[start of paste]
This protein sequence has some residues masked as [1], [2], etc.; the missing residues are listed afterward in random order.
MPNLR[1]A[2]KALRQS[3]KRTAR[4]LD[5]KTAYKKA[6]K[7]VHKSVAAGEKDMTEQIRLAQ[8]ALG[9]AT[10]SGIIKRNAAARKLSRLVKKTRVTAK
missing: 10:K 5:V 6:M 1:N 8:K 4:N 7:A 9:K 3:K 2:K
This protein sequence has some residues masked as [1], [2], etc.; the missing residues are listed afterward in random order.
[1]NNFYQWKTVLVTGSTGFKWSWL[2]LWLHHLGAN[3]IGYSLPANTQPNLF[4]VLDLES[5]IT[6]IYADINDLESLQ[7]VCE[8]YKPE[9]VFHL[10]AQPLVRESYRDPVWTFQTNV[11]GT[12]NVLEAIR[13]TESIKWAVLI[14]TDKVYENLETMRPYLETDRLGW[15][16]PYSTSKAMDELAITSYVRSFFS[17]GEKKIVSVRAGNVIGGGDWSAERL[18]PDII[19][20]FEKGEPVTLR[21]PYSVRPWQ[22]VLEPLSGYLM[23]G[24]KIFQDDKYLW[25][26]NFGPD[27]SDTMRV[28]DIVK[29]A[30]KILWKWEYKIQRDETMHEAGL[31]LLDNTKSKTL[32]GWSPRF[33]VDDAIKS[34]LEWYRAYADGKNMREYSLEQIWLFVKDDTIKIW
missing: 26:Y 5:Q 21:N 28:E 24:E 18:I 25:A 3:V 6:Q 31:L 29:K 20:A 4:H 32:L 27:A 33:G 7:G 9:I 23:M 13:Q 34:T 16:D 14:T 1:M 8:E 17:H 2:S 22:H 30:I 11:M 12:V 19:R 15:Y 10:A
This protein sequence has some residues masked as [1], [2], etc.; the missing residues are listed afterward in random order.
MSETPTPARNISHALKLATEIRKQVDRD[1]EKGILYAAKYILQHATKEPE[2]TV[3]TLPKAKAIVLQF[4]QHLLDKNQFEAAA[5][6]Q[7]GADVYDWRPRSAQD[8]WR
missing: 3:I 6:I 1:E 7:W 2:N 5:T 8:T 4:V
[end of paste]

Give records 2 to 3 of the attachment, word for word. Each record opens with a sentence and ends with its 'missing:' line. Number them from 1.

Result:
This protein sequence has some residues masked as [1], [2], etc.; the missing residues are listed afterward in random order.
[1]NNFYQWKTVLVTGSTGFKWSWL[2]LWLHHLGAN[3]IGYSLPANTQPNLF[4]VLDLES[5]IT[6]IYADINDLESLQ[7]VCE[8]YKPE[9]VFHL[10]AQPLVRESYRDPVWTFQTNV[11]GT[12]NVLEAIR[13]TESIKWAVLI[14]TDKVYENLETMRPYLETDRLGW[15][16]PYSTSKAMDELAITSYVRSFFS[17]GEKKIVSVRAGNVIGGGDWSAERL[18]PDII[19][20]FEKGEPVTLR[21]PYSVRPWQ[22]VLEPLSGYLM[23]G[24]KIFQDDKYLW[25][26]NFGPD[27]SDTMRV[28]DIVK[29]A[30]KILWKWEYKIQRDETMHEAGL[31]LLDNTKSKTL[32]GWSPRF[33]VDDAIKS[34]LEWYRAYADGKNMREYSLEQIWLFVKDDTIKIW
missing: 26:Y 5:Q 21:N 28:E 24:E 18:I 25:A 3:V 6:Q 31:L 29:K 20:A 4:H 32:L 27:A 33:G 7:G 9:I 23:M 13:Q 34:T 16:D 14:T 1:M 8:E 17:H 2:S 22:H 30:I 11:M 12:V 19:R 15:Y 10:A
This protein sequence has some residues masked as [1], [2], etc.; the missing residues are listed afterward in random order.
MSETPTPARNISHALKLATEIRKQVDRD[1]EKGILYAAKYILQHATKEPE[2]TV[3]TLPKAKAIVLQF[4]QHLLDKNQFEAAA[5][6]Q[7]GADVYDWRPRSAQD[8]WR
missing: 3:I 6:I 1:E 7:W 2:N 5:T 8:T 4:V